Bino's back was killing him. He was suffering from scoliosis. He couldn't move his legs, two of them anyway, and his tail just wouldn't swish. What's an albino alligator in that sort of health bind to do? Acupuncture, naturally. Bino lives at the Sao Paulo Aquarium, where he's been since 2007. Veterinarians said Wednesday that he was born eight years ago with his ailments, and nothing seemed to alleviate them. So, in early 2011 veterinarians decided to see if acupuncture might help Bino, as it has other animals living at the aquarium. "The acupuncture will ... alleviate his pain and keep all his vital functions going," an aquarium biologist said of the 30-minute weekly treatments to continue indefinitely, as long as they show solid results.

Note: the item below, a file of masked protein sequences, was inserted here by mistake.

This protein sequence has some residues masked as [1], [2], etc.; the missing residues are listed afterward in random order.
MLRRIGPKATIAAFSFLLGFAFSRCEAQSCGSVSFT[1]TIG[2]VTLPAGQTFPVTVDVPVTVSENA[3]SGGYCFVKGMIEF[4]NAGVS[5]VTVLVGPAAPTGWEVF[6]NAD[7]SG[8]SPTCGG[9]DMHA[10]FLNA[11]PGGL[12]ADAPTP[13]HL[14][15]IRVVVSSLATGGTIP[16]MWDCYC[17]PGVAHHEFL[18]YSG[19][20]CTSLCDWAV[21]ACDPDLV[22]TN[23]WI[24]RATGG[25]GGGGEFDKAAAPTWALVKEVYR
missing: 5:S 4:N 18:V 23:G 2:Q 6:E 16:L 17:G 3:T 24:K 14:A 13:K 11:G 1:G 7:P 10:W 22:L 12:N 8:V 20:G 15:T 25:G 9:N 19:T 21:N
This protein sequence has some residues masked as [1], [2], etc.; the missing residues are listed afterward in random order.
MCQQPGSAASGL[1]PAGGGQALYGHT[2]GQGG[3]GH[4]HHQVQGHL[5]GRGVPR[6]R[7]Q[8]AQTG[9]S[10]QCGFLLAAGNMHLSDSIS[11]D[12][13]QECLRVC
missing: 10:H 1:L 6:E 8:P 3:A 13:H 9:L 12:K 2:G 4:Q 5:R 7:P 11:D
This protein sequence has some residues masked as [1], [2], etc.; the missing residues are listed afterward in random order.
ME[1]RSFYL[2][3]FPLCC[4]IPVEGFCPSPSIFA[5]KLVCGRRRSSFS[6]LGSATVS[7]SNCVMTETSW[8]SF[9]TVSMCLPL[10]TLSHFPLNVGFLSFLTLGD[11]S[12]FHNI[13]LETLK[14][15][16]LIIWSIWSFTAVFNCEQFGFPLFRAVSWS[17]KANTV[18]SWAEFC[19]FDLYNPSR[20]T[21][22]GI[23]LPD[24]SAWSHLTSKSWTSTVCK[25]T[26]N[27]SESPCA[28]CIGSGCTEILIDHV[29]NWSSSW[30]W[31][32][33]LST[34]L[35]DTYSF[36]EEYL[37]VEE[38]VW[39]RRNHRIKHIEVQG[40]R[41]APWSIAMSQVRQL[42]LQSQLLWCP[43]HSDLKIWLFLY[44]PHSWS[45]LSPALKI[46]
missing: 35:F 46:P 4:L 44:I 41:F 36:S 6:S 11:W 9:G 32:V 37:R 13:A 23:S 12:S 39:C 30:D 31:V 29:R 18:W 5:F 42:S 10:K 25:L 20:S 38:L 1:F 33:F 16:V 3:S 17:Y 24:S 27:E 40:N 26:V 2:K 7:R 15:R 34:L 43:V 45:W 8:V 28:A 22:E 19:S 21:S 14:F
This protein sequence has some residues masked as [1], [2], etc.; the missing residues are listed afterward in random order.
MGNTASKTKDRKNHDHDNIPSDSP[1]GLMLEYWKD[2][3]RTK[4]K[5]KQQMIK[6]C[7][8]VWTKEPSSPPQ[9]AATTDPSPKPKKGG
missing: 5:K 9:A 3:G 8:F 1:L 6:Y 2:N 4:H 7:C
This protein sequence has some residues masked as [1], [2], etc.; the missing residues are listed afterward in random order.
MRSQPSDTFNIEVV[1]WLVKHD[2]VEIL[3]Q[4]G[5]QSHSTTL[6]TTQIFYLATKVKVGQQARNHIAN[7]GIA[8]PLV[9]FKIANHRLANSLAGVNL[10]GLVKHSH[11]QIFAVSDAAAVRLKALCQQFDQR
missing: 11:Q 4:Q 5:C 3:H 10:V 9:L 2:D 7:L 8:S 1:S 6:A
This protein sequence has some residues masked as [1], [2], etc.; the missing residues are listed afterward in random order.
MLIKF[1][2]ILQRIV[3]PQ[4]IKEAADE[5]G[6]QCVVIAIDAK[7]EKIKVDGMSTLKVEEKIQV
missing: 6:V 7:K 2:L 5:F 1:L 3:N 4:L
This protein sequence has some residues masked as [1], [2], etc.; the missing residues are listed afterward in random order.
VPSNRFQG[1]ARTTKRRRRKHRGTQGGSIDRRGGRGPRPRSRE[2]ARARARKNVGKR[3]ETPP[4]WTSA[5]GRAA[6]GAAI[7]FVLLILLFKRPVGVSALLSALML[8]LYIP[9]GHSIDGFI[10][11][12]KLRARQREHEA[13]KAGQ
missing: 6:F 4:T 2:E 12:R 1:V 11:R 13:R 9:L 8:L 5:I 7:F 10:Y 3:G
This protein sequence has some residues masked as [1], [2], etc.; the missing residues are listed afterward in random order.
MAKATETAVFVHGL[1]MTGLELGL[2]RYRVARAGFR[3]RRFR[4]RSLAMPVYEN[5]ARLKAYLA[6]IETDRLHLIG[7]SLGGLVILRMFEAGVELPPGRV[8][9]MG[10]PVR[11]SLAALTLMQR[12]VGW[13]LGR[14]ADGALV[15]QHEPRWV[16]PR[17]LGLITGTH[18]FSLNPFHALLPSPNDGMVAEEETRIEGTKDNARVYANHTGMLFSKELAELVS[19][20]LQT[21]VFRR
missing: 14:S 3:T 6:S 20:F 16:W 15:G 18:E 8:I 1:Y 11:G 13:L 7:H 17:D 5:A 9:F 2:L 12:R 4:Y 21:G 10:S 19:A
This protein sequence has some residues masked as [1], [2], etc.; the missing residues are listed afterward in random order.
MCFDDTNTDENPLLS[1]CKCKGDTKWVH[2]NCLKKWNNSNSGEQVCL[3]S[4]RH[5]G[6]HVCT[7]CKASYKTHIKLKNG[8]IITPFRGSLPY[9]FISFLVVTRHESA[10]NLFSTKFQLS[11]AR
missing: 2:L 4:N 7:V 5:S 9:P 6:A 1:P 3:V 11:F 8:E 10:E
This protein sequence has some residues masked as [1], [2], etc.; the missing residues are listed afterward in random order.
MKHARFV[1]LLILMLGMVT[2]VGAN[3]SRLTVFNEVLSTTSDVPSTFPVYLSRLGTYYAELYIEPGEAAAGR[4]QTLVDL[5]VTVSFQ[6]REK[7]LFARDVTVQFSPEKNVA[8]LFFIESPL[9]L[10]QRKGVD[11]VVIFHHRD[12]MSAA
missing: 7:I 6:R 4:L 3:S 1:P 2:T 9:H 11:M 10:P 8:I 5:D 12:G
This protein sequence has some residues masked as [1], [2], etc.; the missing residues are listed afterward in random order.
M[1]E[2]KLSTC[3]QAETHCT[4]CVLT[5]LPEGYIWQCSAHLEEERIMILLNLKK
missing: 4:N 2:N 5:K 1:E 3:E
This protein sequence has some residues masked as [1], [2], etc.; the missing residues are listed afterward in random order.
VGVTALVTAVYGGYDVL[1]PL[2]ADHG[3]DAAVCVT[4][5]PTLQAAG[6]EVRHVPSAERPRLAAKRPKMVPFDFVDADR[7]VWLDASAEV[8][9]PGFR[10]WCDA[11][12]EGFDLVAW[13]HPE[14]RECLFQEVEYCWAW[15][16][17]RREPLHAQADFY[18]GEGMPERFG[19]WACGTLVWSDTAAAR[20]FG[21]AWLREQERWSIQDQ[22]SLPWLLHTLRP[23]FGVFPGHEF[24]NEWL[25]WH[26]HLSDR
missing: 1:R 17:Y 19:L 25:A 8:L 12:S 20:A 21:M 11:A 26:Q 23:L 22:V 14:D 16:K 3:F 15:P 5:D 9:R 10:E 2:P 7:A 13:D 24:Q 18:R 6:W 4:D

Acupuncture on animals is becoming increasingly common around the globe, especially with pets such as cats, dogs, and horses, but Bino requires a few extra precautions, like the important first step of taping shut his lock-tight jaws full of sharp teeth. A veterinarian firmly presses the needles into his leathery white and yellow hide along his spine and around the area where the animal developed a hunchback, then gently strokes Bino's neck before removing them. The treatment complete, handlers help Bino back into a display pool. He moves easily and swishes his tail, gliding along the water as a gaggle of young schoolchildren squeal in delight.